Studies conducted on the exosomes of dendritic cells, called Dex, showed that mice immunized with Dex fitted with Toxoplasma gondii antigen were protected against T. gondii infection [9]. Dex can also directly trigger the activation of NK cells in mice, as well as, cancer patients [10]. The first phase I clinical trial revealed that Dex vaccines significantly improve the number of circulating NK cells and other NK-dependant functions in a majority of the cancer patients studied [11].

Thus, exosomes are a powerful new tool in the arsenal to deal with cancer cells and disease.

Currently, the most extensive studies on exosomes are being conducted at the Gustave Roussy and Curie Institutes in France, who are both studying exosomes from patients with cancer. Phase II clinical studies are already under way to test the immunological benefits of Dex in patients with inoperable non-small cell lung cancer (NSCLC) [12]. Additionally, preclinical studies have shown that peptide vaccines have a higher anti-tumor efficacy when carried by exosomes [13]. The stability of exosomes, particularly Dex, also makes it possible to load exosomes with specific targeting molecules that are only damaging to the cancer, and not to normal cells.

Exosome research is an exciting opportunity that will allow us to reach much further into the fields of personalized medicine.

This field has many opportunities and hurdles to overcome. NIH has recognized the enormous potential exosomes, and has recently granted $130 million to cancer therapy [14].


Images come courtesy of SystemBioscienes.com and The-Scientist.com, respectively.

[1,2] Duijvesz, D., et al, Exosomes as Biomarker Treasure Chests for Prostate Cancer, European Urology, V 59, 2011, pp 823-831.

[3,4,10,12,13] Viaud, S., Thery, C. Ploix S., Dendritic Cell-Derived Exosomes for Cancer Immunotherapy: What's Next?. Cancer Research, February 9, 2010.

[5] Natural Killer Cells. Immunology for Medical Students. By Roderick Nairn and Matthew Helbert. 2nd edition. Published by Elsevier. <https://www.inkling.com/read/immunology-for-medical-students-nairn-helbert-2nd/chapter-21/natural-killer-cells>. [September 27, 2014].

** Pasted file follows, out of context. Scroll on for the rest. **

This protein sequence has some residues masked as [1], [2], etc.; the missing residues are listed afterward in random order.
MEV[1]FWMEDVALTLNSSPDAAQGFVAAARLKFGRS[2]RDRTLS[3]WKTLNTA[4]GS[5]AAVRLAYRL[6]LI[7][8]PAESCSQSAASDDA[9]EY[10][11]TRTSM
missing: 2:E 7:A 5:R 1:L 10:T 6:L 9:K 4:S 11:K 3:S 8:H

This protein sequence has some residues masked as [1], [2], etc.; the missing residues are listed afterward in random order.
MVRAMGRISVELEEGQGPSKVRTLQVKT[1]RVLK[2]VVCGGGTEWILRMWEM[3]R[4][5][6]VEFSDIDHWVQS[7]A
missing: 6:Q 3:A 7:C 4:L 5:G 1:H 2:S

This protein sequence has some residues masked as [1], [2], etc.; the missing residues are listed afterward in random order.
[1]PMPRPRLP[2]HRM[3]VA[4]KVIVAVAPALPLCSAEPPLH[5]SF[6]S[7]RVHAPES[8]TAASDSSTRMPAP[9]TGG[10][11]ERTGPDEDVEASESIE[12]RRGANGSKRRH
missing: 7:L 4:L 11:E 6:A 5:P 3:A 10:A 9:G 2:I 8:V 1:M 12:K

[6] Lui, CC, Wang YS, Lin CY, et al: Transient downregulation of monocyte-derived dendritic-cell differentiation, function, and survival during tumoral progression and regression in an in vivo canine model of transmissible venereal tumor. Cancer Immunology and Immunotherapy. 57:479-491, 2008.

[7] Keller, S., et al, Exosomes: From biogenesis and secretion to biological function, Immunology Letters 107 (2006) 102-108.

[8] Raposo G, Nijman HW, Stoorvogel W, Liejendekker R, Harding CV, Melief CJ, Geuze HJ: B lymphocytes secrete antigen-presenting vesicles. J Exp Med. 1996, 183:116172.

[9, Aline F., Bout D, Amigorena S., Roingeard P., Dimier-Posson I. Toxo-plasma gondii antigen-pulsed-dendritic cell-derived exosomes induce a protective immune response against T. gondii infection. Infect Immun, 2004;72:4127-37.

[11] Viaud S., Terme M., Flament C., et al. Dendritic cell-derived exosomes promote naturall killer cell activation and proliferation: a role for NKG2D ligands and IL-15Ralpha. PLoS One 2009;4e4942.

[14] NINDS Funding Strategy-FY 2014. NIH. <http://www.ninds.nih.gov/funding/ninds_funding_strategy.htm>. [September, 26, 2014].